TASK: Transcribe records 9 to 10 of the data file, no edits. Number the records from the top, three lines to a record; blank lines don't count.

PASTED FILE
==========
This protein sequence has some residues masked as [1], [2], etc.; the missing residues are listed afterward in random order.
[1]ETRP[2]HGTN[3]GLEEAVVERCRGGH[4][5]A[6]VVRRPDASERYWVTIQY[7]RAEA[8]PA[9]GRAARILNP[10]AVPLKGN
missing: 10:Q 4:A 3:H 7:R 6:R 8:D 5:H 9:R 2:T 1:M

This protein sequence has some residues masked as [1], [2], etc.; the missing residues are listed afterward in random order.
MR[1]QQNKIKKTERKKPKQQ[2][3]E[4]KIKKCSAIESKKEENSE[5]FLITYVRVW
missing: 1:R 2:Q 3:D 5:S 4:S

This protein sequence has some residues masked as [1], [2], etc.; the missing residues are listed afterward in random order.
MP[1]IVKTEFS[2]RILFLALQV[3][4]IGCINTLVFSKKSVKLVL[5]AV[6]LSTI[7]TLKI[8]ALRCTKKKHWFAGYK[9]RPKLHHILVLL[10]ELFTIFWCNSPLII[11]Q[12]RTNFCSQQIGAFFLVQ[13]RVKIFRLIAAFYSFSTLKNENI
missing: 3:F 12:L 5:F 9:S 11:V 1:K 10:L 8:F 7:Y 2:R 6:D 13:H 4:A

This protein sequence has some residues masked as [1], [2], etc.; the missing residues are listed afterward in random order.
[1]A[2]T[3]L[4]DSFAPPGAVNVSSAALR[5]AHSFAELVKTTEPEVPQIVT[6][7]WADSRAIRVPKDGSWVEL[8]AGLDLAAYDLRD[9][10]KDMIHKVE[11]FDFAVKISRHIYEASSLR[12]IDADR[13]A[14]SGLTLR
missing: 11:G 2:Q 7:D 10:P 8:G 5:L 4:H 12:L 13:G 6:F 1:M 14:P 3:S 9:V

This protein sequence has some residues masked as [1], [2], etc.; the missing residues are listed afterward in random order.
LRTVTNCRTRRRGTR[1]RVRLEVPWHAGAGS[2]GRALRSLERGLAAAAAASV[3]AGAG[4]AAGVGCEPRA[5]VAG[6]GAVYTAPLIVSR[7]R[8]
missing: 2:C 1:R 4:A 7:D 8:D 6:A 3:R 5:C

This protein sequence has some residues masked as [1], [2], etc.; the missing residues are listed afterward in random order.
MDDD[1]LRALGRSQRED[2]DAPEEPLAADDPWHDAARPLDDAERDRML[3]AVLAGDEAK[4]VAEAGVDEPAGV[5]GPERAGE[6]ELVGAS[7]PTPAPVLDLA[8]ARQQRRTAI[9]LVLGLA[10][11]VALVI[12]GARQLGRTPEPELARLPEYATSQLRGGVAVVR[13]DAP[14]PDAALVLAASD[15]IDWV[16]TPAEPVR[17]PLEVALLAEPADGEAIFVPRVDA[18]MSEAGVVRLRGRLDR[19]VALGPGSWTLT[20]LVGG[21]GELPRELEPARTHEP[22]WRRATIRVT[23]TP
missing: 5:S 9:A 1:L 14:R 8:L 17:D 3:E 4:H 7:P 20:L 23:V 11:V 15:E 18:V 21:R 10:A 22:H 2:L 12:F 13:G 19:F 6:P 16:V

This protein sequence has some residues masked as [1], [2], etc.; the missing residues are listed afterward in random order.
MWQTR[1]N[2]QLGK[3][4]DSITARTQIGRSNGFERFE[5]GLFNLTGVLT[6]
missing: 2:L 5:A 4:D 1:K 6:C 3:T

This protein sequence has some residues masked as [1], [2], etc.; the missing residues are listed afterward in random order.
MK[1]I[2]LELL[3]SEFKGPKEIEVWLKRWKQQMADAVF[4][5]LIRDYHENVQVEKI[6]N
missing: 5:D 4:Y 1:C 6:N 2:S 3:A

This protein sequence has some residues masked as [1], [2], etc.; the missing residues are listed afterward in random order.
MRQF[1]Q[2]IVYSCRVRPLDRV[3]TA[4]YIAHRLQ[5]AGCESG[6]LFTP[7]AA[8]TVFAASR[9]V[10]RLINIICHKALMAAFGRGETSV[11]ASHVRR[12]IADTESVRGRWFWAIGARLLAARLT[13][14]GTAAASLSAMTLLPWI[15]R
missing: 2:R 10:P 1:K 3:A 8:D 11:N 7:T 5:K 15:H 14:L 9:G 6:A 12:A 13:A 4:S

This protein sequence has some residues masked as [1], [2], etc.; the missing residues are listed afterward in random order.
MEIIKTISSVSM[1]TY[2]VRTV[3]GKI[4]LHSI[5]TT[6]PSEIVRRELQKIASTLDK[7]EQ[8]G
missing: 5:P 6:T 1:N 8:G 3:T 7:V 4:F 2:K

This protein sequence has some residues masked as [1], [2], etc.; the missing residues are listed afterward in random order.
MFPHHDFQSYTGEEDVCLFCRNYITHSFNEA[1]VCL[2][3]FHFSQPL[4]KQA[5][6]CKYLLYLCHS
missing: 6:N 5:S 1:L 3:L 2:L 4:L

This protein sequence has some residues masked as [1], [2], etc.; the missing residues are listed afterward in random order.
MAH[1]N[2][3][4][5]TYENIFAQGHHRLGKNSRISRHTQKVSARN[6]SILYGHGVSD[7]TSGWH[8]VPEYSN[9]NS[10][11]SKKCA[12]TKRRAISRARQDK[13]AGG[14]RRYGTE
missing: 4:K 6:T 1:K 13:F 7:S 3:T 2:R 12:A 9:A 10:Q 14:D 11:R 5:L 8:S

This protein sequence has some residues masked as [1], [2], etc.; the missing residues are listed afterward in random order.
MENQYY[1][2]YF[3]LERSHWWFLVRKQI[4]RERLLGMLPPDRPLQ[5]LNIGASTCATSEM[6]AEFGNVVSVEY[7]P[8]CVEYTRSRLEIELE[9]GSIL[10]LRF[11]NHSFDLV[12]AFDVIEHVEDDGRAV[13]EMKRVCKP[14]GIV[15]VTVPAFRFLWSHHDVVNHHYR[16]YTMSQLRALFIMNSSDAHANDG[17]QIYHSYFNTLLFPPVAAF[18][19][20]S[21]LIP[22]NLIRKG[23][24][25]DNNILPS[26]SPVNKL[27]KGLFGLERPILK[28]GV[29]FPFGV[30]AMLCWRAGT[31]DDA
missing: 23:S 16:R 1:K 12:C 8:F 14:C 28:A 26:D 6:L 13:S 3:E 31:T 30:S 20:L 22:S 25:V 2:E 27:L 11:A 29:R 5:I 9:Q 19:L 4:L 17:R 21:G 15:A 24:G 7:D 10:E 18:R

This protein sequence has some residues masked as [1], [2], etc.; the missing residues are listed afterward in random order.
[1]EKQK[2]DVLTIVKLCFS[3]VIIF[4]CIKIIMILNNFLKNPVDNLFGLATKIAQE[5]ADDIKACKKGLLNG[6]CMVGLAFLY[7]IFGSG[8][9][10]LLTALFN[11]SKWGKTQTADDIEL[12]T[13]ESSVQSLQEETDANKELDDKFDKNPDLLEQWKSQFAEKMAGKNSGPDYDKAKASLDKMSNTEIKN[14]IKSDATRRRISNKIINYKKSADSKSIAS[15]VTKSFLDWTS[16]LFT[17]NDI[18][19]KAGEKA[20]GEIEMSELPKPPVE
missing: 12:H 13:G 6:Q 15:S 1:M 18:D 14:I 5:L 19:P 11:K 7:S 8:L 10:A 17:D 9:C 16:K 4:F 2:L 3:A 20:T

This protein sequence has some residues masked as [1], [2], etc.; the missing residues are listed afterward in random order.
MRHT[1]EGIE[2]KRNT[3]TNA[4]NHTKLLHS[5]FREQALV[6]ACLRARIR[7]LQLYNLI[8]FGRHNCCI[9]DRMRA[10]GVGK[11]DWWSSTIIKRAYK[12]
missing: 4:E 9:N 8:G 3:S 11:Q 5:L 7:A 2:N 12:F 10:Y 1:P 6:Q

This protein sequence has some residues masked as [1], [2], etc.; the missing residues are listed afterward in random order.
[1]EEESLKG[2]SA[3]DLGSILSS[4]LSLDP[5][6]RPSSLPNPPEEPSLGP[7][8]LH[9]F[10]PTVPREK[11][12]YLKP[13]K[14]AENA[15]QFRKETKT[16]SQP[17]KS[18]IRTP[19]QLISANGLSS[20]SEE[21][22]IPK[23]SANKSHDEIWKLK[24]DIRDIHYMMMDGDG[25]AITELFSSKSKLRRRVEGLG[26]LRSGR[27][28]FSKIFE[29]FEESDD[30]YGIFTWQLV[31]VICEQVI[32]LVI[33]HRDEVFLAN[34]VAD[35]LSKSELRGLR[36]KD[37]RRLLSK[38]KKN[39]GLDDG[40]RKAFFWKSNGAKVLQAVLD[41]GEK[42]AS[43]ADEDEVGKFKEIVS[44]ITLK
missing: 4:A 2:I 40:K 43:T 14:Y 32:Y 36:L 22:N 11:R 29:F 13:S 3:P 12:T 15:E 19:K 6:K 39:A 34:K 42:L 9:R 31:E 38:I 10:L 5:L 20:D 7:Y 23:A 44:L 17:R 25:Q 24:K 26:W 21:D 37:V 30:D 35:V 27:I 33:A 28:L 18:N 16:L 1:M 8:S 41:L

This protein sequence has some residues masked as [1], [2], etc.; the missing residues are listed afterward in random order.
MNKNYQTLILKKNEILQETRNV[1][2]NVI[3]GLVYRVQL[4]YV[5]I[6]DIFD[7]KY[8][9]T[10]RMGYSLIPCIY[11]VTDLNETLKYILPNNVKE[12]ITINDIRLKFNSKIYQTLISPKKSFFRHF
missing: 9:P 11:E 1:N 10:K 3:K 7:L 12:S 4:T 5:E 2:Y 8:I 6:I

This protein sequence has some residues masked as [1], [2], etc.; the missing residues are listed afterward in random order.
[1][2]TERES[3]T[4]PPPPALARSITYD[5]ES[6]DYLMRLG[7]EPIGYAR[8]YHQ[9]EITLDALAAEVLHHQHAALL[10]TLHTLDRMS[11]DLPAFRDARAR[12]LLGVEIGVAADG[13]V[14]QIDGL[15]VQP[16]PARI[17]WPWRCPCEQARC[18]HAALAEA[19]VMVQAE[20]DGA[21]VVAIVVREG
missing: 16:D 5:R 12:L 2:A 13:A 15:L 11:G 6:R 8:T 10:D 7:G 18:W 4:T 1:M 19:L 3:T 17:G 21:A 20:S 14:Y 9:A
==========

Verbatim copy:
This protein sequence has some residues masked as [1], [2], etc.; the missing residues are listed afterward in random order.
MRQF[1]Q[2]IVYSCRVRPLDRV[3]TA[4]YIAHRLQ[5]AGCESG[6]LFTP[7]AA[8]TVFAASR[9]V[10]RLINIICHKALMAAFGRGETSV[11]ASHVRR[12]IADTESVRGRWFWAIGARLLAARLT[13][14]GTAAASLSAMTLLPWI[15]R
missing: 2:R 10:P 1:K 3:A 8:D 11:N 7:T 5:K 15:H 14:L 9:G 6:A 12:A 13:A 4:S

This protein sequence has some residues masked as [1], [2], etc.; the missing residues are listed afterward in random order.
MEIIKTISSVSM[1]TY[2]VRTV[3]GKI[4]LHSI[5]TT[6]PSEIVRRELQKIASTLDK[7]EQ[8]G
missing: 5:P 6:T 1:N 8:G 3:T 7:V 4:F 2:K